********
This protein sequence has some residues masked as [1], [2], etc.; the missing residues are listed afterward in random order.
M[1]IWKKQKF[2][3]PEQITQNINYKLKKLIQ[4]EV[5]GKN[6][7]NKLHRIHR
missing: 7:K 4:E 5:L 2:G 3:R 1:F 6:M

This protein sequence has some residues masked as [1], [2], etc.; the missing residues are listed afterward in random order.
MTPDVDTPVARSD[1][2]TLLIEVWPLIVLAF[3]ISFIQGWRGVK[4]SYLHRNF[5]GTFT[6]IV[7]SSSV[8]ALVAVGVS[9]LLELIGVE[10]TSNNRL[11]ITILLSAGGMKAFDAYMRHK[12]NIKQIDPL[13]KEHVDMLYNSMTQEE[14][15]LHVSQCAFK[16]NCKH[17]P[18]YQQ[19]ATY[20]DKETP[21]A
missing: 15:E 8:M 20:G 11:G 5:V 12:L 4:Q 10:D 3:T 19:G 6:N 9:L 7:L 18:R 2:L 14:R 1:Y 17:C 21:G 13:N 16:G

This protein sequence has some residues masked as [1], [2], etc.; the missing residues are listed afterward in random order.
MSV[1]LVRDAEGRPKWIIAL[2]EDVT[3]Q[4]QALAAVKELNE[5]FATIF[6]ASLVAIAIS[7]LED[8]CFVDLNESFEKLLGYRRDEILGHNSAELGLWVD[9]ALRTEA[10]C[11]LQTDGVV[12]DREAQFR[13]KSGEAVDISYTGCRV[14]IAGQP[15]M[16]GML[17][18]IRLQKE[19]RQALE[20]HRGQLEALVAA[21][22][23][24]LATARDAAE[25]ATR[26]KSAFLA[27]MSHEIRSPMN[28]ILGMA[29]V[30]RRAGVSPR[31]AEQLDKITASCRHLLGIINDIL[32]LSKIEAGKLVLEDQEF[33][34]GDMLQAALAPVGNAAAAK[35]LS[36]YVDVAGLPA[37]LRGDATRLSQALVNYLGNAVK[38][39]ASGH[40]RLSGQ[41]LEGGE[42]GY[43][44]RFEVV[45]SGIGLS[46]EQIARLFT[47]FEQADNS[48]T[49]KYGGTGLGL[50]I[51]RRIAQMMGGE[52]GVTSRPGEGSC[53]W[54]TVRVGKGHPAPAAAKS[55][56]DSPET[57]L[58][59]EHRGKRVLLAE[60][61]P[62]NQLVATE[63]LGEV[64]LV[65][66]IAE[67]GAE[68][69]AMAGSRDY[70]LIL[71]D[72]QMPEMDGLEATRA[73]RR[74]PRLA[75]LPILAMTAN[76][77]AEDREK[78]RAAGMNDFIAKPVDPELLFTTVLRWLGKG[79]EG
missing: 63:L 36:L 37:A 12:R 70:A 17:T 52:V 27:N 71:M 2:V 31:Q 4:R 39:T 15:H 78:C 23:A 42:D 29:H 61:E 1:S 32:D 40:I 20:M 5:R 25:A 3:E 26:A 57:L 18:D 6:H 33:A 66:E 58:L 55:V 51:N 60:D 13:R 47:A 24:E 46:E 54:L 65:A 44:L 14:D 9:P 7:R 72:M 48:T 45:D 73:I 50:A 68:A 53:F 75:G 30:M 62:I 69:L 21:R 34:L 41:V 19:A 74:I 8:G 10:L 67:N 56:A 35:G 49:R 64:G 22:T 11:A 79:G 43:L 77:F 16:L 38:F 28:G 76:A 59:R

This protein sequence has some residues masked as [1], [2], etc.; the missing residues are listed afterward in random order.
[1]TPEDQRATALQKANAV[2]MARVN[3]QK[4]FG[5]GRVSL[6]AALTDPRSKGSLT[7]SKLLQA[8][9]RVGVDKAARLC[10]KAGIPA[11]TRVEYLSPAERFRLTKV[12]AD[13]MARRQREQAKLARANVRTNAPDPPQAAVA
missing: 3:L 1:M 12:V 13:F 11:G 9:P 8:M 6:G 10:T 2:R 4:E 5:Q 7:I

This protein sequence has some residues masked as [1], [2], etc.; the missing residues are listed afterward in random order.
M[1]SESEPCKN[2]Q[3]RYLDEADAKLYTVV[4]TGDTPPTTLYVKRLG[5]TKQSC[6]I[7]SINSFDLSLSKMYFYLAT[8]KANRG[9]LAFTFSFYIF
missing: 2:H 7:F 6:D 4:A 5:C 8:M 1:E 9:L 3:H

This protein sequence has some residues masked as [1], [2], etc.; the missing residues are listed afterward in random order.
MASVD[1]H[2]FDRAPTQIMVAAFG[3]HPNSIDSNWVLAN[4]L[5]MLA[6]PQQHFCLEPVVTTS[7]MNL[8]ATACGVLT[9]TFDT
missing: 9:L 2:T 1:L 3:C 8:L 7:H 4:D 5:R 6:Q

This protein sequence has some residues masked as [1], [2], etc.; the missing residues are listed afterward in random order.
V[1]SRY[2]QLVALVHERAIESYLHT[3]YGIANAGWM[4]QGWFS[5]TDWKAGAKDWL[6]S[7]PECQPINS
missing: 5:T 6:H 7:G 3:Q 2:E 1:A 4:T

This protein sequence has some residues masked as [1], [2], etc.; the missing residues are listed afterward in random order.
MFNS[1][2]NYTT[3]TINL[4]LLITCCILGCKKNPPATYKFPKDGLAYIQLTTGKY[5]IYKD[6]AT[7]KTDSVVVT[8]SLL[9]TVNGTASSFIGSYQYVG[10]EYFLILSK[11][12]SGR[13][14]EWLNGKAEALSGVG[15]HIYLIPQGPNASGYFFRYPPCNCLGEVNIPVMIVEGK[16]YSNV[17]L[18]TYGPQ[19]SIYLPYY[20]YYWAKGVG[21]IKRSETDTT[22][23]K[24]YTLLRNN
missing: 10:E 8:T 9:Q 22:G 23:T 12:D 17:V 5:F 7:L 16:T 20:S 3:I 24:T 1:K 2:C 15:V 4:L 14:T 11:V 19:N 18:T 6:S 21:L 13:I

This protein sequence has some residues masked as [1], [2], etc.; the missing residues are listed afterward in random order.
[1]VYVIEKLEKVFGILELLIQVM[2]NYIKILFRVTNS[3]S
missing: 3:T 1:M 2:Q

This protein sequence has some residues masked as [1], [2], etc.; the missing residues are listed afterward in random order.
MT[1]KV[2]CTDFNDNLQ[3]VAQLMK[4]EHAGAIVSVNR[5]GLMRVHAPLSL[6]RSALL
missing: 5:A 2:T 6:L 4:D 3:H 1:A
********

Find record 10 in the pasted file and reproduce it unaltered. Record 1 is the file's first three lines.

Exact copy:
This protein sequence has some residues masked as [1], [2], etc.; the missing residues are listed afterward in random order.
MT[1]KV[2]CTDFNDNLQ[3]VAQLMK[4]EHAGAIVSVNR[5]GLMRVHAPLSL[6]RSALL
missing: 5:A 2:T 6:L 4:D 3:H 1:A